You might find out, for example, that the “country club greens” with pepperoncini and provolone  Fox really loves are based on something he ate at a country club in Ohio near the family home of his wife, Rachael Sheridan. For his rendition, Fox is using escarole that Aaron Choi of Girl & Dug Farms is growing for Birdie G’s.

For dessert, the consulting pastry chef is Fox’s ex-wife, Deanie Hickox, who worked with him at Manresa and Ubuntu (where he became a 2008 Food & Wine Best New Chef). Along with a chilled chocolate cake, daily slice of pie, matzo bark, cheesecake in a jar, and other options, there will be a rose-petal pie that’s a hybrid of a stained-glass pie and a strawberry-pretzel pie. The rose-petal pie was something that only existed in Fox’s imagination before Hickox made it a reality.

If the Birdie G’s menu sounds like it’s all over the place, that’s the point. Fox has had a hard time describing this food, but this is the restaurant of his dreams. A lot of these dishes started as ideas in his head. You can call this food American or Americana, but it’s difficult to get more specific than that. Ultimately, it’s the food that Fox craves himself.

“I think the non-cohesiveness is what I like about it,” says Fox, who points out that life itself is all over the place.

So why not cook and eat what you want, whether it’s a spicy tripe-and-tomato stew, charred sweetbreads, or an open-faced “sloppy Jeremy” with beef-and-strawberry Bolognese? Why not make your own pasta, like black-pepper fusilli for a noodle kugel? Why not build a huge relish tray? Why not have a menu that “evokes some sort of nostalgia” and feels “abundant”? Why not create a 150-seat restaurant with a dark, almost divey “bird’s nest” of a bar adjacent to a bright dining room with a beamed ceiling? Why not do all of this on an industrial stretch of Santa Monica, in the Bergamot Station complex with art galleries and a train station, where opening an ambitious restaurant is a game-changing endeavor? Why not celebrate the grittiness of where you are?

Jim Sullivan

“The recycling dump is right outside our patio,” Fox says. “I kind of like the wrong side of the tracks.”

Fox has a sly sense of humor, so one hashtag he’s been using on Instagram is #artsdistrictwest. The Arts District, of course, is an industrial downtown area that’s turned into one of the city’s hottest dining destinations. Santa Monica, of course, is largely a wealthy, ocean-facing area that’s much more established than the Arts District. Fox has managed to find a pocket in Santa Monica that feels like a new dining frontier, where he can hear jackhammering in an adjacent building and the roars of sanitation trucks driving by on the regular.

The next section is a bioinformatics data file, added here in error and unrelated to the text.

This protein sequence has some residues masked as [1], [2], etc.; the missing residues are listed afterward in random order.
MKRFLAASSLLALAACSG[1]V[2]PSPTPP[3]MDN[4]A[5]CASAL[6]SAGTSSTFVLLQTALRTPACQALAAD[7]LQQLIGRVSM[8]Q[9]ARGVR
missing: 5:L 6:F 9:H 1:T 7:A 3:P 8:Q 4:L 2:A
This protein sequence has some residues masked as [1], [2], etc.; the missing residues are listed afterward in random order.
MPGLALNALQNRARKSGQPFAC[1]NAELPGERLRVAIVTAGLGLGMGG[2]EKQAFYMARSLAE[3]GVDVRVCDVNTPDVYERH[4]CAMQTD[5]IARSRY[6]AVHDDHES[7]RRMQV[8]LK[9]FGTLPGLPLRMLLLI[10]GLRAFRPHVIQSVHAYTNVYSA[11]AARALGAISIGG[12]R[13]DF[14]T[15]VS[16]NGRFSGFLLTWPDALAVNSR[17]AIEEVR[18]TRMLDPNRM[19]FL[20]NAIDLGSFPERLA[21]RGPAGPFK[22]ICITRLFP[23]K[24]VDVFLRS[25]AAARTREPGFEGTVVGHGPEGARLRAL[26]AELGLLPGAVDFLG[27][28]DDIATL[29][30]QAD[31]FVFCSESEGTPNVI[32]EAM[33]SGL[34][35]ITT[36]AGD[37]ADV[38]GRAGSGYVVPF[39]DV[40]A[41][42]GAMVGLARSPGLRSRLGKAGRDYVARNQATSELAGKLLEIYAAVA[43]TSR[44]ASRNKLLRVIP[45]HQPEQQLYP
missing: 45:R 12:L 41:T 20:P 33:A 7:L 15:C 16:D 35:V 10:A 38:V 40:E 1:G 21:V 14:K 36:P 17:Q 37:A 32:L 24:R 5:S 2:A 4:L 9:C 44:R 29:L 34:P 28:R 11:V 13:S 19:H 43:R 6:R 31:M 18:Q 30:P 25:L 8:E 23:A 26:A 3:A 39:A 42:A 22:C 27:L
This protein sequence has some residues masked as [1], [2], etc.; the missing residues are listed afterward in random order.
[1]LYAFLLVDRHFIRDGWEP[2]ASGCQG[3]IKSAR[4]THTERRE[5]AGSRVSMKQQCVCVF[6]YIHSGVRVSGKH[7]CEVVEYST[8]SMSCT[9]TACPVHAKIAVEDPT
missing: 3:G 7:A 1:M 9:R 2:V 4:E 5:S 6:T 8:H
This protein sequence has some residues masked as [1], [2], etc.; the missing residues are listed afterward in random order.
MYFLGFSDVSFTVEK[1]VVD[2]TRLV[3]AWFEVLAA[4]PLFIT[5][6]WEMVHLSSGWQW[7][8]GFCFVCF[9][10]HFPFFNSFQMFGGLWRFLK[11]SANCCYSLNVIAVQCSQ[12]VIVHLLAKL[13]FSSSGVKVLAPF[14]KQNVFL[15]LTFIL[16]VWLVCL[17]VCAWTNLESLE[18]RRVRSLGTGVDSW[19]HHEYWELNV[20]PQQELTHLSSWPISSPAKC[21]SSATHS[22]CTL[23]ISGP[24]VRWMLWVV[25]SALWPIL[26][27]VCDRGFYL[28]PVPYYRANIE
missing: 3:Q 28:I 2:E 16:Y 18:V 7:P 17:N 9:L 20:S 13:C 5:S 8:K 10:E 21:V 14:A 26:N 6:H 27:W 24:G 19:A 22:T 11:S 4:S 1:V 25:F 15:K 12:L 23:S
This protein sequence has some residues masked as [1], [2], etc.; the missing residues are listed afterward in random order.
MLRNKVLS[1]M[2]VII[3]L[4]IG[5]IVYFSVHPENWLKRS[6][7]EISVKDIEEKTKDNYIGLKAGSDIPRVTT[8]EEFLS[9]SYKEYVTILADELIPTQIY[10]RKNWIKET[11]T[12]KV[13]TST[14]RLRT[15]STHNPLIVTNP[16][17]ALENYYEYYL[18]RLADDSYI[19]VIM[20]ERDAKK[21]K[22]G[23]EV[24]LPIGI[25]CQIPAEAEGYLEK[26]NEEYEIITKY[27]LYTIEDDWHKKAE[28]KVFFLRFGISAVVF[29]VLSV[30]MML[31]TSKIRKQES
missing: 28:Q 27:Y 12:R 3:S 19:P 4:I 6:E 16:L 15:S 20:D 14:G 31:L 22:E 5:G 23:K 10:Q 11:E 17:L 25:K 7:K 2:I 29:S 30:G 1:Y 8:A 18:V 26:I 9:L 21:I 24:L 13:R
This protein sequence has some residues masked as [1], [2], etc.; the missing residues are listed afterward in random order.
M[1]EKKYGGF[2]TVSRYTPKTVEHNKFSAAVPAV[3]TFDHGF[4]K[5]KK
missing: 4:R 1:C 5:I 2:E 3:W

So here he is now, walking me through his dream kitchen in his dream restaurant. He stops to marvel at the Uline storage he has for spoons, mandolines, and many other kitchen tools. We peek into the walk-in refrigerator that’s overflowing with fruit and many other ingredients. We stop by what Fox calls the  “bookends area.”

“During service, all the breads, hors d’oeuvres, and desserts come from here,” he says. “For private parties in the PDR, we can execute the menus back here without disrupting the hot line.”

Fox is ecstatic to have a space that matches his ambitions. Once things get a bit settled at Birdie G’s, he plans to serve a tasting menu at the chef’s table. But this won’t be a procession of small plates. Instead, Fox might drop casseroles inside Staub cast-iron cookware onto the table. Or he might have nights where a specific cut of meat is the main event for his tasting menu.

“It’s like a family dinner,” he says.

Birdie G’s overall will be a place for family dinners, where adults and children can return again and again for their favorite dishes or to try something new or to enjoy blue-plate specials like Friday’s sirloin tips stroganoff. Fox’s brother and sister-in-law came in for a friends-and-family preview meal, placed their order, and then realized that they had overlooked an entire section of the menu. This made Fox happy. He also liked hearing friends tell him that the menu was so large that they couldn’t order everything they wanted.

Birdie G’s will be open seven days a week and will start taking reservations (via Resy and phone) on Thursday at 10 a.m. Fox’s guests will have many chances to come back.

Birdie G’s, 2421 MIchigan Ave., Santa Monica, 310-310-3616